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Elite networks of the London Season: perspectives from the New Mobilities literature

WILKINS, KATHRYN,ANN (2010) Elite networks of the London Season: perspectives from the New Mobilities literature. Doctoral thesis, Durham University.

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This research investigates and analyses the London Season in the nineteenth century through an engagement with „New Mobilities‟ literature. By positioning the research within this literature and connected theories surrounding material and performative geographies, the research provides a historical perspective to this emerging area of geographical enquiry. Using a wide variety of sources, the mobility of this societal group is reassessed, highlighting the crucial role movement played in the practices of the Season. The concept of „networks‟ is adopted to enable a detailed analysis of the connections forged during the London Season, revealing the powerful role held by women in the period. This desire to network is understood in detail through an engagement with performance literatures to illustrate the importance of dance to those participating. This detailed engagement with networking practices is continued through a material engagement with the Season; analysing the use of fashion to increase the chances of connection.

The spatial implications of the London Season are addressed through the construction of broad scale analyses using court directories, ball attendance records and rate books. This enabled the popularity of certain spaces to be ascertained, leading to discussions regarding the use of space as a tool by those participating in the Season to attract connections. This active engagement with space moves away from previous interpretations of the period, in which the West End is treated as a banal template. This research also adopts calls from within historical geography (Blunt, 2000a; McDowell, 2004) to utilise biographical material in understanding the past. Individual experiences of the Season are contrasted throughout the thesis, revealing that the period should not be understood as a single, indivisible „Season‟, but instead as many „Seasons‟ overlapping with one another, yet offering different experiences of the same phenomenon.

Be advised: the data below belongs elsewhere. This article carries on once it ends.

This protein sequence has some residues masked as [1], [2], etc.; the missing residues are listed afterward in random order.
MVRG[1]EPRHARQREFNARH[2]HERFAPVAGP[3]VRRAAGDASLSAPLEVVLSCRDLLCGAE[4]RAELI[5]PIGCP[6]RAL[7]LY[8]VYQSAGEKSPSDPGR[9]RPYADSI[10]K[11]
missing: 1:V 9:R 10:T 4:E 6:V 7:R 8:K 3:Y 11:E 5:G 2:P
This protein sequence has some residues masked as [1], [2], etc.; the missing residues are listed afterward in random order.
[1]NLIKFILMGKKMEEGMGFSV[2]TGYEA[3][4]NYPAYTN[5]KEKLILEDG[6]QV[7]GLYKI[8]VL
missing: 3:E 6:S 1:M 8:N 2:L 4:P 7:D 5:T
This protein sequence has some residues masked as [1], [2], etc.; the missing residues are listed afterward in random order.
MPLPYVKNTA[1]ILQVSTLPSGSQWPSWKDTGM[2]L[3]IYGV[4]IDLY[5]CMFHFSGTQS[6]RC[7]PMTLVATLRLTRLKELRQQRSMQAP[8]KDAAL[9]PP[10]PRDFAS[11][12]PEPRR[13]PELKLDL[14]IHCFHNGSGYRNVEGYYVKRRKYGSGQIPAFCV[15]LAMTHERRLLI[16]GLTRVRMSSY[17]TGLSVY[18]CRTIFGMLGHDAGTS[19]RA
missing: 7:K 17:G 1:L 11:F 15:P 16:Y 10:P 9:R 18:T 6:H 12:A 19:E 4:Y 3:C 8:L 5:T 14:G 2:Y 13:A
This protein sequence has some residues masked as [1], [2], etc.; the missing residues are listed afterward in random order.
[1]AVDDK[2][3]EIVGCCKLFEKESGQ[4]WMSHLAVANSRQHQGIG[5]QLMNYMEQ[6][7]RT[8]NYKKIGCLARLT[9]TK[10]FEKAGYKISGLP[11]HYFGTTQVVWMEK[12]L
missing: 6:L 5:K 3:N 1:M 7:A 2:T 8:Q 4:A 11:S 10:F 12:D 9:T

Item Type:Thesis (Doctoral)
Award:Doctor of Philosophy
Faculty and Department:Faculty of Social Sciences and Health > Geography, Department of
Thesis Date:2010
Copyright:Copyright of this thesis is held by the author
Deposited On:30 Mar 2011 10:39

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